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Author Topic:   Westmoreland woman found dead in wolf pen
pidaua
Knowflake

Posts: 5356
From: Bisbee, Arizona
Registered: May 2002

posted July 18, 2006 06:41 PM     Click Here to See the Profile for pidaua     Edit/Delete Message
This is why people should always respect and understand the nature of an Animal- especially one crossed with a wild animal.

By Paul Peirce, Jennifer Reeger and Liz Zemba
TRIBUNE-REVIEW
Tuesday, July 18, 2006


Humane agents warned a Westmoreland County woman it was only a matter of time before the wolf hybrids she kept as pets turned on her.
Authorities are trying to determine if the pets attacked and killed Sandra L. Piovesan, whose body was found mauled in the fenced pen where the hybrids were housed on her Salem Township property.

Cyril Wecht and Associates is conducting an autopsy to determine if Piovesan, 50, was stricken by a medical problem or was killed by what authorities described as wolf hybrids, also known as wolf dogs.

Piovesan, who lived alone, had raised and bred wolf hybrids for several years, sometimes drawing complaints from neighbors to township and state officials.

"Everybody told her this would happen, but she just wouldn't listen," said Action for Animals Humane Society Officer Elaine Gower. "She was a very likable person, but she was just delusional about their danger, and totally misguided."

Wolves in the wild fear people because humans are their only predators, said James Paulson, outreach coordinator with Wild Spirit Wolf Sanctuary in New Mexico. But wolf hybrids are more dangerous than wild wolves because they don't fear humans, Gower said.

Piovesan's daughter, Crystal, found her mother's body when she went to the home yesterday morning after Piovesan failed to meet her for breakfast.

State police Trooper Brian Gross said Piovesan's body was mauled "pretty bad" by the hybrids.

Gross said humane officers tranquilized the six animals before troopers shot and killed them.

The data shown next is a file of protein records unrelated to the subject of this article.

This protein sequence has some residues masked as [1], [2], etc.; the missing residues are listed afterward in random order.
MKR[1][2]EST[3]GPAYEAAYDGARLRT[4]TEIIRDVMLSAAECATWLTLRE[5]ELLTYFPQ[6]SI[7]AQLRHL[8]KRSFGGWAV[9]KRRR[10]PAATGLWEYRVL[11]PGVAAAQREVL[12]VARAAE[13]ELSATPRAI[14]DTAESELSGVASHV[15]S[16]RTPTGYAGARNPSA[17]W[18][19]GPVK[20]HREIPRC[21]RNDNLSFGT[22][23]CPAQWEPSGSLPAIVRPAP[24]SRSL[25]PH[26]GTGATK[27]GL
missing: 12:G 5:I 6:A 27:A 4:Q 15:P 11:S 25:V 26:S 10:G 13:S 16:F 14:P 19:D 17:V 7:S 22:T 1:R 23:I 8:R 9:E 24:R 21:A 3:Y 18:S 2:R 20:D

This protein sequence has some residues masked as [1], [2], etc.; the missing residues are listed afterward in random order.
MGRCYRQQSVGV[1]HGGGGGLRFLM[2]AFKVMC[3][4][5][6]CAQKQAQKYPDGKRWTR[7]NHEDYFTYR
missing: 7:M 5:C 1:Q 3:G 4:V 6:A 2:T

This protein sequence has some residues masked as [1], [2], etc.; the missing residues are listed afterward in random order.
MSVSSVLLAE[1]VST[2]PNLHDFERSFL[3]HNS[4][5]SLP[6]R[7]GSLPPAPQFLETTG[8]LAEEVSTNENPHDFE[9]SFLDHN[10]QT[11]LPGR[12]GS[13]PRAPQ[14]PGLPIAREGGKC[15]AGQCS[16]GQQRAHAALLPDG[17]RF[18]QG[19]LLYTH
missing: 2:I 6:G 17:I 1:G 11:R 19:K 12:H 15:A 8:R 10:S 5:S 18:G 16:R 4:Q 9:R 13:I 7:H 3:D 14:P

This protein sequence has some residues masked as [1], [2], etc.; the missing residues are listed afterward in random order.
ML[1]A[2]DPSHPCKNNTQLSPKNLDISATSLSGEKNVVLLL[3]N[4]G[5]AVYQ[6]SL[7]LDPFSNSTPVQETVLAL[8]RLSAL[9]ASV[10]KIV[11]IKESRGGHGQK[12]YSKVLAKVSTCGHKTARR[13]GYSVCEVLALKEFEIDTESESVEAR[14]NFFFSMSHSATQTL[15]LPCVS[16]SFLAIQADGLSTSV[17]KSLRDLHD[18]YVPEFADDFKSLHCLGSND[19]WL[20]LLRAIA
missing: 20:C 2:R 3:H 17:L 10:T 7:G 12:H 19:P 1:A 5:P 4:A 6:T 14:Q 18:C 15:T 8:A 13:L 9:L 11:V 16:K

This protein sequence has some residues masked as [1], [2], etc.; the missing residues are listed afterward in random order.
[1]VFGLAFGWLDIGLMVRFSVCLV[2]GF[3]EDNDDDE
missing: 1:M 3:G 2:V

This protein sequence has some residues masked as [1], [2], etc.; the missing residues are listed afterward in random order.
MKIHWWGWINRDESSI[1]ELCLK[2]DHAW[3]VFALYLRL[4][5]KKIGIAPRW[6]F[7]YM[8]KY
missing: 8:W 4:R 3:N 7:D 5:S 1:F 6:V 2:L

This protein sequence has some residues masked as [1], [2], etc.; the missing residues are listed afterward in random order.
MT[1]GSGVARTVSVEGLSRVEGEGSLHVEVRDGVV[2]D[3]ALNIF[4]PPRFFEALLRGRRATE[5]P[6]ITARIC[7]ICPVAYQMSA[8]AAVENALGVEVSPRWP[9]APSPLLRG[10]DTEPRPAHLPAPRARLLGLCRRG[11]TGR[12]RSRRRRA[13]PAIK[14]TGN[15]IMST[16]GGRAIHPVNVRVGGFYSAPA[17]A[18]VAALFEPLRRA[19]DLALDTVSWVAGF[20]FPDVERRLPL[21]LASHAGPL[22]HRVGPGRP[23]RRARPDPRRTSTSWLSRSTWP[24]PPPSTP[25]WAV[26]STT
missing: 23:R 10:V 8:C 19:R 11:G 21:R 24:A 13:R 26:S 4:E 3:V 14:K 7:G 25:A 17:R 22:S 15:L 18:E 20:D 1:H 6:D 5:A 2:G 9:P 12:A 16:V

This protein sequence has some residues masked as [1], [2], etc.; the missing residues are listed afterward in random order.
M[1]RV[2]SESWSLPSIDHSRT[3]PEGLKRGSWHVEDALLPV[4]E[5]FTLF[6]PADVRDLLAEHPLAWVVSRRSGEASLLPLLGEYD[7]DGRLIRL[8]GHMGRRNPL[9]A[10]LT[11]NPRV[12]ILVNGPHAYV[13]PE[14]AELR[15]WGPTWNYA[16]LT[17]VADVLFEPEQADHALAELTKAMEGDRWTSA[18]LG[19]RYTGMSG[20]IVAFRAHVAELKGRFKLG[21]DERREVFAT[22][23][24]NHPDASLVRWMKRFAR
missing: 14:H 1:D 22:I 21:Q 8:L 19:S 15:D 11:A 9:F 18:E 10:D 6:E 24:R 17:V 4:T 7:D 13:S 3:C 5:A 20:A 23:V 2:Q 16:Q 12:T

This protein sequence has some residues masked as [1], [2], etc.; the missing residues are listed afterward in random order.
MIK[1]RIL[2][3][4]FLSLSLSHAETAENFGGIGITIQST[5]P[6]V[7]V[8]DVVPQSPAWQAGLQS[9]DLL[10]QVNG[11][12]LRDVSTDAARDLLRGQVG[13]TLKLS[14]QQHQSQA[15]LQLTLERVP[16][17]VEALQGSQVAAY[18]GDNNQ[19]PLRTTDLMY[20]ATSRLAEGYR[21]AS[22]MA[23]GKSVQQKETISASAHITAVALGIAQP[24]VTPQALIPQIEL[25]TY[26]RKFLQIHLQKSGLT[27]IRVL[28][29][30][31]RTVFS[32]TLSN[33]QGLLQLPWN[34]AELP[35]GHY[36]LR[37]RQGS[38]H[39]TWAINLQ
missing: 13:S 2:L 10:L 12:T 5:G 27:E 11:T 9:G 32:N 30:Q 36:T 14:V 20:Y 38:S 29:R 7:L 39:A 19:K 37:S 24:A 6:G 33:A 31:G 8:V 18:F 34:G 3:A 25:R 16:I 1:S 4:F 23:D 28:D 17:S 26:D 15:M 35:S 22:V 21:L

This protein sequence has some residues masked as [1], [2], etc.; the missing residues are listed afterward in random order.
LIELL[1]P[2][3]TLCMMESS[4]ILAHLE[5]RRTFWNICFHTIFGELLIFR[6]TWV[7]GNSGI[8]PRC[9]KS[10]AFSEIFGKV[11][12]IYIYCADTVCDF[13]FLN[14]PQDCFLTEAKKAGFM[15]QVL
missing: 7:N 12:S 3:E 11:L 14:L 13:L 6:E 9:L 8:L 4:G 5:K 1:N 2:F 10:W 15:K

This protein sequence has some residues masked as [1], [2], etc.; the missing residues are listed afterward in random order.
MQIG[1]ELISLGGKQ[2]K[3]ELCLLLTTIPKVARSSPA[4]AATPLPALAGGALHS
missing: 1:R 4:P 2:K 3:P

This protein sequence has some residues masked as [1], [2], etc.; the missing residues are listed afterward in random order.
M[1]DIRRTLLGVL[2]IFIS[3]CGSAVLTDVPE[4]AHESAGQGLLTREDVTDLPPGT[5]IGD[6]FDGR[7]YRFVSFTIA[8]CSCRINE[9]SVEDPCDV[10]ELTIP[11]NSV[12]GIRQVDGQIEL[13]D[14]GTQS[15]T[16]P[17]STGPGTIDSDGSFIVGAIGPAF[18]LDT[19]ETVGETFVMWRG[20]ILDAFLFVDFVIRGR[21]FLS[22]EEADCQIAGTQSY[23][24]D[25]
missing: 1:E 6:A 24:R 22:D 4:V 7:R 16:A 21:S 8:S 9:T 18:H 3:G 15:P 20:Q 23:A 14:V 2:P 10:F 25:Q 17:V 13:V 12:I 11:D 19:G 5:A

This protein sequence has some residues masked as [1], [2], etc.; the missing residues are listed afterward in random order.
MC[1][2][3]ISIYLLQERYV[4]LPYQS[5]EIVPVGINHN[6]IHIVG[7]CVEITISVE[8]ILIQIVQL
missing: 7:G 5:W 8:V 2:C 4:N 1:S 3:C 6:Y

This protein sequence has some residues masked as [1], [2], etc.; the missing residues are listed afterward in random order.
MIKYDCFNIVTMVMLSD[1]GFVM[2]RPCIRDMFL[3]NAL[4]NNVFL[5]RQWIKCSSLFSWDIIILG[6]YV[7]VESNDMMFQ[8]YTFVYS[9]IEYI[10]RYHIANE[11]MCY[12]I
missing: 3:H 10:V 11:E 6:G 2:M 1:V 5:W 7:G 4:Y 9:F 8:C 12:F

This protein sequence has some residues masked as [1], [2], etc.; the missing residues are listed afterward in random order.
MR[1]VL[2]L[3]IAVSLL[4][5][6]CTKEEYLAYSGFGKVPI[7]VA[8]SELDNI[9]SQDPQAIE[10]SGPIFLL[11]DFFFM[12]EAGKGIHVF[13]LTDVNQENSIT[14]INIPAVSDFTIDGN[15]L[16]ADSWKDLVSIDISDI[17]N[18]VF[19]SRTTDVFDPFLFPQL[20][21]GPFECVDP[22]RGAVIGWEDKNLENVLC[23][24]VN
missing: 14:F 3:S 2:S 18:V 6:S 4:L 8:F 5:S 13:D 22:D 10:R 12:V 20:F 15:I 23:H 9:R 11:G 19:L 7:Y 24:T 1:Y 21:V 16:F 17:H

"When we approached the pen, the wolves were excited, acting in a pack, walking side to side along the (8-foot-high) fence," Gross said.

He said troopers spoke with Piovesan's family before putting down the animals to protect those who retrieved the body.

Family and friends said Piovesan adored her exotic pets and always went into the pen to feed them.

She sometimes kept nearly a dozen wolf hybrids and occasionally invited visitors inside the pen to see them. She built a playground with tunnels and climbing stations for the animals.

Wolf hybrids do not make good pets, experts say.

Gretchen Fieser, spokeswoman with the Western Pennsylvania Humane Society, said the agency does not put up wolf hybrids for adoption because they are aggressive. Wolf hybrids dropped off at the shelter are euthanized.

Lee Neslar, executive director of the Western Pennsylvania Humane Society, said keeping wolf hybrids in packs heightens the danger because each animal is constantly vying for dominance.

"She loved those wolves just like pets. She told me she was part American Indian, and she told me it was part of her ethnic background," said Brian Gallagher, a longtime friend who has a theory about what happened.

"They were all one pack ... including Sandra, who was considered the leader of the pack. I think one of them may have wanted to take over as leader of the pack," Gallagher said.

John Smith, a law enforcement supervisor for the Pennsylvania Game Commission, said the agency had investigated some complaints about the animals but could do nothing about them.

According to the county treasurer's office, Piovesan had licensed the wolf hybrids as mixed-breed dogs.

"When they're licensed as dogs it's not our jurisdiction," Smith said.

Gower said there were indications the animals were wolves, but humane agents were not able to positively identify them.

"We had heard rumors she was selling or placing puppies, and she did call them wolves. But we could never prove it because no one (who bought the animals) ever complained."

She said Piovesan was cited once for failing to have the wolf hybrids vaccinated for rabies.